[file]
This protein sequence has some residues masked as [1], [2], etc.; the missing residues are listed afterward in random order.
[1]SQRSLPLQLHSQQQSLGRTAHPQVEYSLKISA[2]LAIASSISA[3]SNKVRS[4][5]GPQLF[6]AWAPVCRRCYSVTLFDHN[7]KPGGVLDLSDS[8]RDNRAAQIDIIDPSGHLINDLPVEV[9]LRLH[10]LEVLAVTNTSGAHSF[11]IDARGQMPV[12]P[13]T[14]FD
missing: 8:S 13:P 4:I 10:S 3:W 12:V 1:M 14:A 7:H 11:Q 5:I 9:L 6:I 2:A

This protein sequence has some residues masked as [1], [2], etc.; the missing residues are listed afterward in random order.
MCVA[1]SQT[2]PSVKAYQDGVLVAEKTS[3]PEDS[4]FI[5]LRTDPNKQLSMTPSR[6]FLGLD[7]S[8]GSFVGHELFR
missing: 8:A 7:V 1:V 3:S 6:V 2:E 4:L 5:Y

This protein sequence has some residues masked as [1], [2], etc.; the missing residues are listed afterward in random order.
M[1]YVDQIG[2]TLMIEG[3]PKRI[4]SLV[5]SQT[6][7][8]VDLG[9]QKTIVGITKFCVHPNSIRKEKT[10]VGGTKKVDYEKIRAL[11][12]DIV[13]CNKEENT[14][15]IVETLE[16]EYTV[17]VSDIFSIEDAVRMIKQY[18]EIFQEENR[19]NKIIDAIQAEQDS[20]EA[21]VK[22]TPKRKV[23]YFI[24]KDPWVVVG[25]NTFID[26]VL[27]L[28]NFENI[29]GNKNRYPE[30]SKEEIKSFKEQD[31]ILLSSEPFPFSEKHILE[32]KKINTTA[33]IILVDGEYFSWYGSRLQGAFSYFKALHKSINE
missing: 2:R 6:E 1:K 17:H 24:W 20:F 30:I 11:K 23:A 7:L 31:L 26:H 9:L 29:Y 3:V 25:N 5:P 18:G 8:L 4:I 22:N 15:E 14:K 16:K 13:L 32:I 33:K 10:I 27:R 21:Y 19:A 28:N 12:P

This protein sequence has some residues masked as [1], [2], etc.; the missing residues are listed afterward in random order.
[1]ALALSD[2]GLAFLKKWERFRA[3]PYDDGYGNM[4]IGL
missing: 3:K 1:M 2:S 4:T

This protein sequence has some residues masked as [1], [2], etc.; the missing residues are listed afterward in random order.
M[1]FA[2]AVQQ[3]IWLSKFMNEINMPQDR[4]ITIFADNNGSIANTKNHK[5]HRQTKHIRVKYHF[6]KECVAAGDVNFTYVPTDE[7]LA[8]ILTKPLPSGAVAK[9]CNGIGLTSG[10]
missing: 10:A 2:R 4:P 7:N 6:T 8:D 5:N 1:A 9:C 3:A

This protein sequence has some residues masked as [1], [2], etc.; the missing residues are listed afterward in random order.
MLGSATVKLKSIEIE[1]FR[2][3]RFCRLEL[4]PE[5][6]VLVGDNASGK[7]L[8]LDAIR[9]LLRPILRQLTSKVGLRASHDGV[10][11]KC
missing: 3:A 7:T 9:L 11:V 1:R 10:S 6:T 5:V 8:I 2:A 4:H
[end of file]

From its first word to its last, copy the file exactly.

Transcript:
This protein sequence has some residues masked as [1], [2], etc.; the missing residues are listed afterward in random order.
[1]SQRSLPLQLHSQQQSLGRTAHPQVEYSLKISA[2]LAIASSISA[3]SNKVRS[4][5]GPQLF[6]AWAPVCRRCYSVTLFDHN[7]KPGGVLDLSDS[8]RDNRAAQIDIIDPSGHLINDLPVEV[9]LRLH[10]LEVLAVTNTSGAHSF[11]IDARGQMPV[12]P[13]T[14]FD
missing: 8:S 13:P 4:I 10:S 3:W 12:V 1:M 14:A 7:H 11:Q 5:I 9:L 6:I 2:A

This protein sequence has some residues masked as [1], [2], etc.; the missing residues are listed afterward in random order.
MCVA[1]SQT[2]PSVKAYQDGVLVAEKTS[3]PEDS[4]FI[5]LRTDPNKQLSMTPSR[6]FLGLD[7]S[8]GSFVGHELFR
missing: 8:A 7:V 1:V 3:S 6:V 2:E 4:L 5:Y

This protein sequence has some residues masked as [1], [2], etc.; the missing residues are listed afterward in random order.
M[1]YVDQIG[2]TLMIEG[3]PKRI[4]SLV[5]SQT[6][7][8]VDLG[9]QKTIVGITKFCVHPNSIRKEKT[10]VGGTKKVDYEKIRAL[11][12]DIV[13]CNKEENT[14][15]IVETLE[16]EYTV[17]VSDIFSIEDAVRMIKQY[18]EIFQEENR[19]NKIIDAIQAEQDS[20]EA[21]VK[22]TPKRKV[23]YFI[24]KDPWVVVG[25]NTFID[26]VL[27]L[28]NFENI[29]GNKNRYPE[30]SKEEIKSFKEQD[31]ILLSSEPFPFSEKHILE[32]KKINTTA[33]IILVDGEYFSWYGSRLQGAFSYFKALHKSINE
missing: 2:R 6:E 1:K 17:H 24:W 20:F 30:I 11:K 23:A 7:L 31:L 26:H 9:L 29:Y 3:V 25:N 5:P 18:G 8:L 4:I 22:N 15:E 14:K 16:K 13:L 32:I 33:K 10:I 27:R 21:Y 19:A 28:N 12:P

This protein sequence has some residues masked as [1], [2], etc.; the missing residues are listed afterward in random order.
[1]ALALSD[2]GLAFLKKWERFRA[3]PYDDGYGNM[4]IGL
missing: 3:K 1:M 2:S 4:T

This protein sequence has some residues masked as [1], [2], etc.; the missing residues are listed afterward in random order.
M[1]FA[2]AVQQ[3]IWLSKFMNEINMPQDR[4]ITIFADNNGSIANTKNHK[5]HRQTKHIRVKYHF[6]KECVAAGDVNFTYVPTDE[7]LA[8]ILTKPLPSGAVAK[9]CNGIGLTSG[10]
missing: 10:A 2:R 4:P 7:N 6:T 8:D 5:N 1:A 9:C 3:A

This protein sequence has some residues masked as [1], [2], etc.; the missing residues are listed afterward in random order.
MLGSATVKLKSIEIE[1]FR[2][3]RFCRLEL[4]PE[5][6]VLVGDNASGK[7]L[8]LDAIR[9]LLRPILRQLTSKVGLRASHDGV[10][11]KC
missing: 3:A 7:T 9:L 11:V 1:R 10:S 6:T 5:V 8:I 2:A 4:H